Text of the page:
Education & Training
November 5, 2019

Engineering capstone courses help students transition from school to work

Capstone design courses offer students the opportunity to work in teams on authentic engineering projects to prepare for the transition from school to work. However, few studies have examined that transition to understand new graduates’ experiences as they become working engineers. The Capstone To Work project addresses the gap by following graduates from four institutions through their first year of work. Across a range of workplaces, new engineers reported high levels of preparation but faced challenges around self-directed learning, teamwork and communication. New engineers noted many skills and experiences that transferred from their industry-orientated capstone courses. This work informs capstone design education and industry onboarding.

Many engineering students in the USA and other countries undergo capstone design courses at the end of their undergraduate experience. Similar to clinical experience for medics and lawyers or bachelors’ theses in some European countries, capstone courses offer academic experiences aiming to bridge school and work. These courses are a place where students bring together knowledge from previous courses plus new learning in application to industrial projects for external clients, while simultaneously expanding students’ professional skills.

Since their inception in the 1980s, capstone design courses have become ubiquitous because of their potential to enhance students’ professional preparation in engineering. They often take the form of a semester or year-long team project sponsored by external clients from industry and government. Despite a growing body of research into capstone courses – investigating the types of teaching, testing, and course structure – few studies have tracked students’ journeys from capstone design into professional workplaces.

Capstone to Work Research
The “Capstone to Work” (“C2W” for short) project is studying this transition, focusing on what activities new employees engage in, how prepared they feel for various tasks, what challenges they face at work, what strategies they employ to meet these challenges, and, in particular, what aspects of capstone design transfer to their early careers. The research has major implications for improving both capstone courses and industry on-boarding practices to smooth the transition and ensure prepared and proficient new employees.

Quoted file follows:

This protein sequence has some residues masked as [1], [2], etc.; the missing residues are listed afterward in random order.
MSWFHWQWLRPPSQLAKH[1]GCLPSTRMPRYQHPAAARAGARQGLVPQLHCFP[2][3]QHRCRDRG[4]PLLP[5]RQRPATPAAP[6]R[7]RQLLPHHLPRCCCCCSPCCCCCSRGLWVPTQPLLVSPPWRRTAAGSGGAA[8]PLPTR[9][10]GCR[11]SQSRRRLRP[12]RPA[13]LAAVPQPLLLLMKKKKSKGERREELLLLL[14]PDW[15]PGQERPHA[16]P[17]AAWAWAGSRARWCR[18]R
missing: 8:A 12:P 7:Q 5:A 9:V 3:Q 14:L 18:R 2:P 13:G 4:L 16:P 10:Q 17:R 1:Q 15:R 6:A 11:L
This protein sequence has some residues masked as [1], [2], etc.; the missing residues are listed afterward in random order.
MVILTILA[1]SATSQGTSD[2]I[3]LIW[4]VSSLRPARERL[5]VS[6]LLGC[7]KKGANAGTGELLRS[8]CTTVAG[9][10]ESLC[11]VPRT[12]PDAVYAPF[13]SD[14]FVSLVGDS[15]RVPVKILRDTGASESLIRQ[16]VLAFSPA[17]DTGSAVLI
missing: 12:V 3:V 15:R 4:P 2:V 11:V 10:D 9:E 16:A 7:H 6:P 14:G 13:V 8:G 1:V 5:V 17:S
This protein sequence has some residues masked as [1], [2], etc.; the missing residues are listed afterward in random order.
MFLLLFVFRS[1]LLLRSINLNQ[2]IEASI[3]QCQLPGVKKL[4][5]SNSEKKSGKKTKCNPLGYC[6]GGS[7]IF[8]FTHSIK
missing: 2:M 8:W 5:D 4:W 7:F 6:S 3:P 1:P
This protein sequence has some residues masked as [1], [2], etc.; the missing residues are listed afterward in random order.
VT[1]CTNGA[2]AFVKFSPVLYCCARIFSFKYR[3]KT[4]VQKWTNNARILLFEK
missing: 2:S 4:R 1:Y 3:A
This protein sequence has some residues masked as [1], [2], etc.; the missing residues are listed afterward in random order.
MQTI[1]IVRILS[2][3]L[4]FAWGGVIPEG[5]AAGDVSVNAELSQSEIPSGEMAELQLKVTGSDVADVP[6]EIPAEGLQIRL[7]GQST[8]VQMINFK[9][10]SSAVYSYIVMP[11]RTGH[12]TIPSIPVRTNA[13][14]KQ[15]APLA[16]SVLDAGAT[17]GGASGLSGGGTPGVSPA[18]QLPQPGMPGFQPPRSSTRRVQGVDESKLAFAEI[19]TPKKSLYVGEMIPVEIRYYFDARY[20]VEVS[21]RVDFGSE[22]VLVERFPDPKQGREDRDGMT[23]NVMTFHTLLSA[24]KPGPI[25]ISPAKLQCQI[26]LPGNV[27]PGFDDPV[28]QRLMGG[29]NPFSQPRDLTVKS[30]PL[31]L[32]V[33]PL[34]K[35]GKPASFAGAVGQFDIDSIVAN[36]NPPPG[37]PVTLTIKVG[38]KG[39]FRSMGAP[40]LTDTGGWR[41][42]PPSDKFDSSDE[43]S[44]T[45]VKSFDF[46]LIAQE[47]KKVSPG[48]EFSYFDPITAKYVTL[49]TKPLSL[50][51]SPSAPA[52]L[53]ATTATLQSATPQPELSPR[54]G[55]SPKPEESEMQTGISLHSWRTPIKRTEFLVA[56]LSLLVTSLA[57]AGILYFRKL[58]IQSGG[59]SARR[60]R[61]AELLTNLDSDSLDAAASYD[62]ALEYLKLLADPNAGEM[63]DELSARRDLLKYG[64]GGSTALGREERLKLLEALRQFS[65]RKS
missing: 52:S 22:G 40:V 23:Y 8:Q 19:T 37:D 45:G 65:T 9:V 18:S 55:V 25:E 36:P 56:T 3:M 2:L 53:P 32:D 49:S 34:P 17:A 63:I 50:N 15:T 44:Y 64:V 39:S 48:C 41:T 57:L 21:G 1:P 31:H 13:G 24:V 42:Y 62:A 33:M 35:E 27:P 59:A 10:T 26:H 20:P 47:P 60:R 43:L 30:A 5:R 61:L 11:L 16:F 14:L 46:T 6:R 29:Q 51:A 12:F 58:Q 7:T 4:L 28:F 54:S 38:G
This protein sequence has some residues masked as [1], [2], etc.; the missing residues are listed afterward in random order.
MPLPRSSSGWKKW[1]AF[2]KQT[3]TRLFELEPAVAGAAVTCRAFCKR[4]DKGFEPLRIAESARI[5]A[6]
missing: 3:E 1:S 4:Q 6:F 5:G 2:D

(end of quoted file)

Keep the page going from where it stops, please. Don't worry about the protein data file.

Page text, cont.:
Led by Marie Paretti at Virginia Tech, alongside Julie Ford (New Mexico Tech), Susannah Howe (Smith College) and Daria Kotys-Schwartz (University of Colorado Boulder), the C2W team recruited 120 graduates from two different years at four institutions as they completed project-based capstone design courses. The capstone courses at these institutions were consistent with national trends in terms of course structure and teaching. Every participant was interviewed at the end of the capstone design course, and also after 3, 6 and 12 months of being in the workplace. During their first 12 weeks of work, the graduates also recorded their workplace experiences in twice-weekly surveys and reflective journals.

New Engineers’ Experiences
Analysis of the extensive interview and survey responses provides a rich window into participants’ experiences shifting from the role of student to that of new engineer.

Tasks and Activities
In their first three months, the new engineers were involved with many different tasks and activities, the most frequent of which included team meetings, project planning, design generation/refinement, technical calculations, CAD modelling, and report writing. They also spent significant time learning new information associated with their organisation and industry. These activities are common in capstone design courses, suggesting that these courses are successfully mirroring workplace environments. Formal training also occurred for some new engineers during their first month on the job.